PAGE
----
The Witch and the Hundred Knight

Game review by
Marc Saltzman, Common Sense Media
The Witch and the Hundred Knight Game Poster Image
Lackluster action RPG has potentially offensive content.

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A lot or a little?

The parents' guide to what's in this game.

Positive Messages

The game is rooted in combat, and you don't really know why you're fighting so much other than wanting to destroy other witches and expand your reach.

Positive Role Models & Representations

You play as a swamp witch named Metallia, whose companion creature is called the Hundred Knight; the two of you roam the marshland to destroy enemies using might and magic. You don't get a clear sense of why you're killing these inhabitants of the world other than trying to stop other witches from gaining power.

Ease of Play

The PlayStation 3 controller is effective at controlling your characters, using mostly the analog sticks for player movement around the angled, top-down maps. It's not a difficult game to play, and there's a short tutorial mode.

Violence

Although it's not overly gory or very realistic, this action-heavy role-playing game (RPG) is very much centered around violence. Using a variety of weapons (such as swords and clubs), you'll kill thousands of fantasy-like creatures, humanoids, plants, and more. There's some blood and gore in the game, but the top-down view makes it hard to see great detail.

Sex

Some scantily clad characters, including the main character of the witch and a sexy prisoner (wrapped up in bondage gear, no less). There's even partial nudity on a giant green "boss character" with exposed breasts. There also are some sexual comments, including, "You let me fondle and squeeze your boobs for a while" and "I think your stupid t-ts are each the size of a whole cooked turkey."

Language

Along with words such as "t-ts" and "boobs," the dialogue sequences contain words such as "s--t," "prick," "damn," "pissed off," and "hell."

 

Consumerism
Drinking, Drugs & Smoking

What parents need to know

Parents need to know that The Witch and the Hundred Knight is an action RPG game that has plenty of violence (such as the destruction of hundreds of fantasy characters), blood, partial nudity (exposed breasts), sexually charged dialogue, and moderate profanity (from "s--t" to "t-ts"). Although clearly fantasy-based, the material in this game might upset or offend some parents, and the overt focus on combat and violence may be of concern, because the characters' only reasons for fighting are to gain more power and destroy enemies.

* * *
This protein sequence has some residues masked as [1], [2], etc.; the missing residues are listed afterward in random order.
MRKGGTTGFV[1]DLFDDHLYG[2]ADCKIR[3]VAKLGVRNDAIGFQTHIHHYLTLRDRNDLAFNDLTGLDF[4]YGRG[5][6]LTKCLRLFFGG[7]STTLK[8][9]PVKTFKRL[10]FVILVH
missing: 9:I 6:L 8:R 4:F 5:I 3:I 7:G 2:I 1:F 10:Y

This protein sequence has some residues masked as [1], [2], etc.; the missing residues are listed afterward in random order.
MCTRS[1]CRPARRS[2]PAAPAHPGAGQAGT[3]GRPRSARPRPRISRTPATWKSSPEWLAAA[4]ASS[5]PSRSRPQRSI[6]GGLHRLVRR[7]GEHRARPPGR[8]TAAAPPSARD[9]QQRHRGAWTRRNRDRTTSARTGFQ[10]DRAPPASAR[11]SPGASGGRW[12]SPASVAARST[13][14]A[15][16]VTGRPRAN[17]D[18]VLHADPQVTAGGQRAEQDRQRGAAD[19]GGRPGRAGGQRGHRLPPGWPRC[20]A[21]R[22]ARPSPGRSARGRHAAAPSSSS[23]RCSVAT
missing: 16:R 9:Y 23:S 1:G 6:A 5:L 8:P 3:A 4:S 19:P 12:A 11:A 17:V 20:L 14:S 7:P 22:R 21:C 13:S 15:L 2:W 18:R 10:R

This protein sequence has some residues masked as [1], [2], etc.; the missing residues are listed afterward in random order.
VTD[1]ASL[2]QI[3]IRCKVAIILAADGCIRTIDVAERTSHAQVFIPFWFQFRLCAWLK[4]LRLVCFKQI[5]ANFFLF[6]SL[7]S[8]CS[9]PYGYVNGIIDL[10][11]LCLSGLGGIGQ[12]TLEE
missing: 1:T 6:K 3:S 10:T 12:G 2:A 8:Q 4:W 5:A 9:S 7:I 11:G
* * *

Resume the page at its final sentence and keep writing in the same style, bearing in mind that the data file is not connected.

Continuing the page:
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What's it about?

THE WITCH AND THE HUNDRED KNIGHT is from the makers of the cult hit Disgaea and is an action-heavy RPG. It stars a swamp witch named Metallia, who forges a pact with the legendary Hundred Knight to help her dominate the land of Meda by expanding her reach and disposing of those who stand in her way. The duo travels across vast lands and dungeons to defeat enemies big and small -- including other witches and the mighty Forest Knight, who won't take Metallia's might lying down. With action and humor, gamers will traverse the lands, increase their strength and abilities, and use swords and magic to reign supreme.

Is it any good?

Gamers who like quirky Japanese RPGs such as Disgaea might enjoy the gameplay, graphics, and atmosphere of NIS America's The Witch and the Hundred Knight. The gameplay is accessible, lighthearted, and expansive, but it really doesn't break any new ground for the genre. Plus, combat gets repetitive after a while, and the dialogue sequences border on silly and offensive. The developer didn't try to make the story understandable to those unfamiliar with its brand of humor, which could alienate some players from even trying the game. And, although there are many areas to explore, there isn't any replayability after you finish the single-player adventure. This game might be best picked up at a discount in the bargain bins.

Talk to your kids about ...

  • Families can talk about the mature themes in The Witch and the Hundred Knight. How does the content impact whom it's appropriate for? Do you believe that companies use these themes to promote and sell games such as these to kids, even though many parents wouldn't approve?

  • Some dialogue and content could be considered offensive. What's the rationale for including this kind of material in a game?

Game details

Themes & Topics

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For kids who love fantasy

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